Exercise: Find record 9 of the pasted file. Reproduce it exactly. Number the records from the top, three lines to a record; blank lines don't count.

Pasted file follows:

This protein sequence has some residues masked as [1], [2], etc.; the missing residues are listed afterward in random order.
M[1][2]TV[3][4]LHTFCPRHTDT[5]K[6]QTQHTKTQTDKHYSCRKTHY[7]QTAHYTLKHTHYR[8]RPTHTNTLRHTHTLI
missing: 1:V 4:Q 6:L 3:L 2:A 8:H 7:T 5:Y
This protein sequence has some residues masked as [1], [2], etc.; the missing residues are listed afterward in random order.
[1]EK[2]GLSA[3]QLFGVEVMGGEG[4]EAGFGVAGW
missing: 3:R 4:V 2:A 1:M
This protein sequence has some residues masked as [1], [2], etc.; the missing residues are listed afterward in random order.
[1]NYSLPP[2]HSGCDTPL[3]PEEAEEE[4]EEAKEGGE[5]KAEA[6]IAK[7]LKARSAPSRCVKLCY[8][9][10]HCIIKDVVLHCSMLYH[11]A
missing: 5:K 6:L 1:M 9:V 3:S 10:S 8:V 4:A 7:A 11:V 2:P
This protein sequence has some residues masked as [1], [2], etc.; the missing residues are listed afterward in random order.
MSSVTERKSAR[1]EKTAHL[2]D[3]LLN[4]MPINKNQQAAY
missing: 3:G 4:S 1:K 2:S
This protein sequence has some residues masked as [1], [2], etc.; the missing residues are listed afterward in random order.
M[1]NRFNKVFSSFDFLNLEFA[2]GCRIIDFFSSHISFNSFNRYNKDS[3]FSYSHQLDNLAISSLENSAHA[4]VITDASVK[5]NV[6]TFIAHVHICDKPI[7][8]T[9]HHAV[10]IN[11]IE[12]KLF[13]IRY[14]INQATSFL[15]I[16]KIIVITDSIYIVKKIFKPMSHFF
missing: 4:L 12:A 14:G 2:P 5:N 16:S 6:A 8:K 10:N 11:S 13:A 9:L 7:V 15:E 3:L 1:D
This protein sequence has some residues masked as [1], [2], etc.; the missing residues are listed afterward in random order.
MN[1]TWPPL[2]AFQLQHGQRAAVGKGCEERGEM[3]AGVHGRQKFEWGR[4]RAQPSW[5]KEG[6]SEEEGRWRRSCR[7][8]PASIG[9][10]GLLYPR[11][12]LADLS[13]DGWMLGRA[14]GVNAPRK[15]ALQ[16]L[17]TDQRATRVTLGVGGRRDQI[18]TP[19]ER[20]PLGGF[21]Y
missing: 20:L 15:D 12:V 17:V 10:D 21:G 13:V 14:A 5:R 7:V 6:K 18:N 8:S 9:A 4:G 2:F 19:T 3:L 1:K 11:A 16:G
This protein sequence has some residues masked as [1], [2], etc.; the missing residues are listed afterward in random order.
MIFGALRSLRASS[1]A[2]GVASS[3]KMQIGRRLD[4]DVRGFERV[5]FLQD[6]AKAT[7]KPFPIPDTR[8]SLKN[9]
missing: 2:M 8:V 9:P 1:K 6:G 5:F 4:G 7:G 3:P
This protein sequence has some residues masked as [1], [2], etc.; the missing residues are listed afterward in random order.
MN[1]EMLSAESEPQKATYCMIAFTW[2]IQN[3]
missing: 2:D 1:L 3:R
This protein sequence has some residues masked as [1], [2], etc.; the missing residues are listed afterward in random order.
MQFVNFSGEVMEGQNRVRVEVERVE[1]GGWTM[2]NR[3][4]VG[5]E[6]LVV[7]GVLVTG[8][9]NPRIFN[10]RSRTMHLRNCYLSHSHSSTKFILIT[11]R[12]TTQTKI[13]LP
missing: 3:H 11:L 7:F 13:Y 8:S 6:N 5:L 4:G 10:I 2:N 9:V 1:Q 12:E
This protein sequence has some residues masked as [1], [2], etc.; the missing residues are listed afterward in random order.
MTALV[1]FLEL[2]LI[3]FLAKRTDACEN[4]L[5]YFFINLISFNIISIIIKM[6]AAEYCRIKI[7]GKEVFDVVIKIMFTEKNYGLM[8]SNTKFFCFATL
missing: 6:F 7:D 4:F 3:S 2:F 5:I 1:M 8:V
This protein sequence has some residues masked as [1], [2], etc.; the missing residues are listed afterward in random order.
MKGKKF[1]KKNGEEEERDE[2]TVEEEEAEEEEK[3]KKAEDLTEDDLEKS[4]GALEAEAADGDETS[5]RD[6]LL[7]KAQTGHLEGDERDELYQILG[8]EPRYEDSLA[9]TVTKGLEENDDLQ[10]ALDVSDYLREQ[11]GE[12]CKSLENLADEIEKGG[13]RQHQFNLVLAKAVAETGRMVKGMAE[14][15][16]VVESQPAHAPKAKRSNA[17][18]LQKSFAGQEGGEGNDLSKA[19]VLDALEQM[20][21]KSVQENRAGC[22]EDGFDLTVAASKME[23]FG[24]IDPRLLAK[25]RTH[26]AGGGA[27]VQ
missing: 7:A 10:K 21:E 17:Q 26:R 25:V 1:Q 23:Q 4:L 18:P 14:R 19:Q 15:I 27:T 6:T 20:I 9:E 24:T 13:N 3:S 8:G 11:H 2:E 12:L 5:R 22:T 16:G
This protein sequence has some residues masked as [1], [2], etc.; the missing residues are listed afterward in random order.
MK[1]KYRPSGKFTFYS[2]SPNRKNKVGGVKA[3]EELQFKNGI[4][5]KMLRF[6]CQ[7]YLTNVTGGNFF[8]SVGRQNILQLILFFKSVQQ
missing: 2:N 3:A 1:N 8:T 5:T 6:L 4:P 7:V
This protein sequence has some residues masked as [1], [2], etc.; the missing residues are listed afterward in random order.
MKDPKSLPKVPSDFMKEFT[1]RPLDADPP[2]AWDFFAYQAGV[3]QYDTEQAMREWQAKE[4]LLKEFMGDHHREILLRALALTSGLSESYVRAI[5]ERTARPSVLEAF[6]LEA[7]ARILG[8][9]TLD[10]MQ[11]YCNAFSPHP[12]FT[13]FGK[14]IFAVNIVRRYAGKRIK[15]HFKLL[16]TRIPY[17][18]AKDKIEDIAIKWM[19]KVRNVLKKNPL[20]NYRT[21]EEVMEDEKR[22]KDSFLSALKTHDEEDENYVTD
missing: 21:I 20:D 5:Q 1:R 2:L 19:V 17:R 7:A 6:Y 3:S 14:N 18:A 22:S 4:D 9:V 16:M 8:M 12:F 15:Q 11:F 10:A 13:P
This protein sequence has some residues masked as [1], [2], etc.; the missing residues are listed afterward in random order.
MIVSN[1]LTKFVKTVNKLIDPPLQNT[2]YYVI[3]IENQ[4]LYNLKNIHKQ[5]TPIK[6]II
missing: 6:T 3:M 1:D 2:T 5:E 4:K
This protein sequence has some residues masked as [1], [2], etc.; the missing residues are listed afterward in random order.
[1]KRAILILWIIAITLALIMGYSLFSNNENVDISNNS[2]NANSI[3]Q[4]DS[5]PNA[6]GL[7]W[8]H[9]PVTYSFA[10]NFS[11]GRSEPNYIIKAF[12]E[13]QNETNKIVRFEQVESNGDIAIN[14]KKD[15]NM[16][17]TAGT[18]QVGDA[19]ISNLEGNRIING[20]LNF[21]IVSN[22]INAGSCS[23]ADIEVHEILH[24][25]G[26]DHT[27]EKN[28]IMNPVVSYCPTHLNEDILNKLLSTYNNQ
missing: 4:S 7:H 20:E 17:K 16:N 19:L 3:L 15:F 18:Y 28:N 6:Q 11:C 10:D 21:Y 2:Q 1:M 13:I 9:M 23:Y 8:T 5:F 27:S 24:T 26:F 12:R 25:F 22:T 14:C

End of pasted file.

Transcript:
This protein sequence has some residues masked as [1], [2], etc.; the missing residues are listed afterward in random order.
MQFVNFSGEVMEGQNRVRVEVERVE[1]GGWTM[2]NR[3][4]VG[5]E[6]LVV[7]GVLVTG[8][9]NPRIFN[10]RSRTMHLRNCYLSHSHSSTKFILIT[11]R[12]TTQTKI[13]LP
missing: 3:H 11:L 7:F 13:Y 8:S 6:N 5:L 4:G 10:I 2:N 9:V 1:Q 12:E